Philosopher Martyr

It’s rather appropriate and challenging that the Church celebrates Saint Justin Martyr on my birthday.

Yes, I’m a philosopher by training, and one who, like Justin, likes Plato (though probably for different reasons.)

But I’m not yet a martyr – a witness to God made human, suffering and raised to life.

But I do find one statement of Justin in his first Apologia very challenging for me and for our world:

“Those who once rejoiced in fornication now delight in continence alone; . . . we who once took pleasure in the means of increasing our wealth and property now bring what we have into a common fund and share with everyone in need; we who hated and killed one another and would not associate with people of different tribes because of [their different] customs, now after the manifestation of Christ live together and pray for our enemies and try to persuade those who unjustly hate us, so that they, living according to the fair commands of Christ, may share with us the good hope of receiving the same things [that we will] from God, the master of all.”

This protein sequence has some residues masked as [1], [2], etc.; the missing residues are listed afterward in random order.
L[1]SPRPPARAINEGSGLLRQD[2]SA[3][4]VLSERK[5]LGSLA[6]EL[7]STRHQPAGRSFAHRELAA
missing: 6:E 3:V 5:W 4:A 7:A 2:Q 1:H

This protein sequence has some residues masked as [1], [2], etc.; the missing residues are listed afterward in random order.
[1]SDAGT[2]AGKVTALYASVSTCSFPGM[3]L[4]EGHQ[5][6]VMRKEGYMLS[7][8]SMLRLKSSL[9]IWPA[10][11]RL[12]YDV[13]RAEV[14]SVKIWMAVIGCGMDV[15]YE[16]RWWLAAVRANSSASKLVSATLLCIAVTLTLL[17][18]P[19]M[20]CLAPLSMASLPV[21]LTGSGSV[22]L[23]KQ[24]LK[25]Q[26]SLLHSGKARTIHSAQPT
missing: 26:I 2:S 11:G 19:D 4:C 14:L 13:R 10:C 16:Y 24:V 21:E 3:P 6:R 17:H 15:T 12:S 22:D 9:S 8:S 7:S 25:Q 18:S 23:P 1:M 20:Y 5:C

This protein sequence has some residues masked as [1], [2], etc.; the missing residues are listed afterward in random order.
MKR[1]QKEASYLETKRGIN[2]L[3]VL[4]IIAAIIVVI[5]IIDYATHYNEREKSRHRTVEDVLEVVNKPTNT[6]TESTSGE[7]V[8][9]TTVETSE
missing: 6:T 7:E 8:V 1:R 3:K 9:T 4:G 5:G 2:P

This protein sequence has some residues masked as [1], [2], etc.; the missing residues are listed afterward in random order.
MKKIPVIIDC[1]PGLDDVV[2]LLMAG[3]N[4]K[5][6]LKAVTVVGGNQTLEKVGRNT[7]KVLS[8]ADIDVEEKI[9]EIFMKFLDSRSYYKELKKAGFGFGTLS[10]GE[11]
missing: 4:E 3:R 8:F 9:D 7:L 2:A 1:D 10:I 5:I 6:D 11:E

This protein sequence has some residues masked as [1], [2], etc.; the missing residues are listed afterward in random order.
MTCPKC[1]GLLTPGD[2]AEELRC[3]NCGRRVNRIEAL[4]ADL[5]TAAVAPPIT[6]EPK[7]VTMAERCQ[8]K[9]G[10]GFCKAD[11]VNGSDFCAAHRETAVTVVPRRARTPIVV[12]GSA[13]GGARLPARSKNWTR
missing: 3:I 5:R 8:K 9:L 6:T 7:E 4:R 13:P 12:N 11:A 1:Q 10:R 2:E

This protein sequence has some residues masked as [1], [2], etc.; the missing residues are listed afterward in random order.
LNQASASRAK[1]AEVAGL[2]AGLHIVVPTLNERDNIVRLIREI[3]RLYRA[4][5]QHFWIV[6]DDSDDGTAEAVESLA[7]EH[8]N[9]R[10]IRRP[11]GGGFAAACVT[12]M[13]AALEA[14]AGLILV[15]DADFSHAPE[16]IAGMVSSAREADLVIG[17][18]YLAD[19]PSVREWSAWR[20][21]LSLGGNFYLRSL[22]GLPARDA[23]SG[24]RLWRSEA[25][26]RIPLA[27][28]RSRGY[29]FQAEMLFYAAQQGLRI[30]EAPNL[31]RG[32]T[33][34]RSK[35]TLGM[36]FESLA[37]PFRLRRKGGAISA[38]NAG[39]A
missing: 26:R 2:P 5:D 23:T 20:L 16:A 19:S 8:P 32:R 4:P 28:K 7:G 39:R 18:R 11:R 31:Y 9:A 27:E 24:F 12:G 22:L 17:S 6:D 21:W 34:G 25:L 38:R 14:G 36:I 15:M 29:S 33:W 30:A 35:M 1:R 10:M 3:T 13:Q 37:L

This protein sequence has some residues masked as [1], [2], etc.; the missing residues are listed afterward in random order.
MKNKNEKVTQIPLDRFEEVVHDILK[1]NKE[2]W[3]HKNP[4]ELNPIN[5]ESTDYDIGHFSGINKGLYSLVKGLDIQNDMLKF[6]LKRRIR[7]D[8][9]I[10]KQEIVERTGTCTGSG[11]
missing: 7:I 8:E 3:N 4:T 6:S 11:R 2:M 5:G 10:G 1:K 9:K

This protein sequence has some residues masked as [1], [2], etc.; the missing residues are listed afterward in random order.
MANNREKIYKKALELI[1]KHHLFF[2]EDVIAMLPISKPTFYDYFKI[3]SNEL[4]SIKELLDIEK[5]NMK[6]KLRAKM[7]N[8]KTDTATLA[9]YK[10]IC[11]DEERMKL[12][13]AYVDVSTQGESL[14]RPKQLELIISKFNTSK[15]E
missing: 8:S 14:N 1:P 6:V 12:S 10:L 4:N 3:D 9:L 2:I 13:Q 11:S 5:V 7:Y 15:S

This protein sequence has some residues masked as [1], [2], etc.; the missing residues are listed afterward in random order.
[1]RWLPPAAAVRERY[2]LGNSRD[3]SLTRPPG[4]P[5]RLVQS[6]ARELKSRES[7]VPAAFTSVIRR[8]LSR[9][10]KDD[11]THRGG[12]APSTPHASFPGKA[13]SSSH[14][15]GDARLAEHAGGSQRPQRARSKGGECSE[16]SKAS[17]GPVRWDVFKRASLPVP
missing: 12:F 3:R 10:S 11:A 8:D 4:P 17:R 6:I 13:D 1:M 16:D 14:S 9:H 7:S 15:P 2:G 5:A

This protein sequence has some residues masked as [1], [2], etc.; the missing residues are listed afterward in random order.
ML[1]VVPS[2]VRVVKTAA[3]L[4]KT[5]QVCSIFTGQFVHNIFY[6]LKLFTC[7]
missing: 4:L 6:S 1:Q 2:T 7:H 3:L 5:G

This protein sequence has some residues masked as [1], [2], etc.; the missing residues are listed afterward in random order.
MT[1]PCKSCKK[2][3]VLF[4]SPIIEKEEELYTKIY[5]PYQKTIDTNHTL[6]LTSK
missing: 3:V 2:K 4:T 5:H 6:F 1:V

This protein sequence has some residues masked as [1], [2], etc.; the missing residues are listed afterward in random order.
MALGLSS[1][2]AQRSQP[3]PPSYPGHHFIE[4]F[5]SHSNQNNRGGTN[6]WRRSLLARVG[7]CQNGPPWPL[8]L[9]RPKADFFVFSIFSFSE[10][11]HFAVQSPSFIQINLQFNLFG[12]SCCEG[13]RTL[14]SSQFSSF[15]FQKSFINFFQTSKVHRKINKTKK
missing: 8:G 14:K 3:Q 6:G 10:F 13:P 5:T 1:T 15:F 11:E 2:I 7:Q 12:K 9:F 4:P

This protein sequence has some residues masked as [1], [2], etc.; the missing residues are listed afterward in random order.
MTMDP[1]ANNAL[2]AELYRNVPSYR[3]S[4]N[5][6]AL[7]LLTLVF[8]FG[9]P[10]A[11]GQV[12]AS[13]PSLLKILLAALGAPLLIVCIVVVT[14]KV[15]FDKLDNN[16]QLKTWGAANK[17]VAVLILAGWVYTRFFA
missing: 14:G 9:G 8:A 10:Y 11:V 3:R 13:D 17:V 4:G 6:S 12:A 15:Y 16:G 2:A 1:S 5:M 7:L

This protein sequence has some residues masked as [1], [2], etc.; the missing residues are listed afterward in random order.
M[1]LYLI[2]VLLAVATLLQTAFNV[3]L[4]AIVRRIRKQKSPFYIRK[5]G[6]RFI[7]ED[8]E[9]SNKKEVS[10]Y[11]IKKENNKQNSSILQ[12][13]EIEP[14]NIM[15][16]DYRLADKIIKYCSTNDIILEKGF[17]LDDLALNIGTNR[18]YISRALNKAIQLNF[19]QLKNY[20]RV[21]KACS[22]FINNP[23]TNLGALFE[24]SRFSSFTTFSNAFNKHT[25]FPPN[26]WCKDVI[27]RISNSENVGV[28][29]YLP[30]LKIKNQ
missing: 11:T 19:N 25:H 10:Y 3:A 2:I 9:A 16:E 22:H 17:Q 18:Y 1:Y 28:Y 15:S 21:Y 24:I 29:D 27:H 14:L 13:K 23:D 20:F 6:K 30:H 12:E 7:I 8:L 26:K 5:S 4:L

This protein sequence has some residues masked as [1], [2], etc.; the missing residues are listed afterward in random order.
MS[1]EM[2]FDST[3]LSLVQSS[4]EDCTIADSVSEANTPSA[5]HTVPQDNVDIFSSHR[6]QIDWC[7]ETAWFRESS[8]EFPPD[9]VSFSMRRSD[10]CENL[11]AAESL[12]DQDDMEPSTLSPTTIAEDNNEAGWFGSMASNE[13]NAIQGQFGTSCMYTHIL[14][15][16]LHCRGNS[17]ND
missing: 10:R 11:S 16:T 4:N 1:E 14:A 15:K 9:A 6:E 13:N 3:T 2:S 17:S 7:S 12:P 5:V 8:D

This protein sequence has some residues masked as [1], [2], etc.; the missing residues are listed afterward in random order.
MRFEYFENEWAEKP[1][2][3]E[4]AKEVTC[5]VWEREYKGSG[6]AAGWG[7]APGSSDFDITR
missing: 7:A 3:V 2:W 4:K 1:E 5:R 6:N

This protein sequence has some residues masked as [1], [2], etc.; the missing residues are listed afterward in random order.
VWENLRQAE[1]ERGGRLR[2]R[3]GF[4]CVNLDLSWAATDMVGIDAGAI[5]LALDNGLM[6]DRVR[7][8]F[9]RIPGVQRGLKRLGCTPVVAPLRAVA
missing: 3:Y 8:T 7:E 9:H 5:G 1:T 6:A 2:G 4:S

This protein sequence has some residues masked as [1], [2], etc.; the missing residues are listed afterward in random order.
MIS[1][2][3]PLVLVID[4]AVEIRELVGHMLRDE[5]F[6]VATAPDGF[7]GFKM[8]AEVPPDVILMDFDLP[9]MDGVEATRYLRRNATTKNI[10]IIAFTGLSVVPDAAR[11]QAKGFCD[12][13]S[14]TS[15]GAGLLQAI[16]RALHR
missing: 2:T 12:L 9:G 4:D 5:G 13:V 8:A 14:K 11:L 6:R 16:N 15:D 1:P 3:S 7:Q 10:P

Today is also the anniversary of another martyr, a Colombian Jesuit who stood up for the poor in the face of violence. Padre Sergio Restrepo, SJ, was killed in Tierralta, Colombia, on June 1, 1989. Shortly before he was killed, in his final retreat, he wrote:

He was a navigator,
beached on solid ground.
He always searched for love
along the unknown paths
of the ineffable rose of the winds.
He believed in life.
He made friendship his motto.
His existence was a dream.
And, at his death,
he returned his soul to God
and returned to the earth
what the earth had given him:
an ephemeral name
and a handful of bones.

May I learn to live the witness of the martyrs – in every day of my life.


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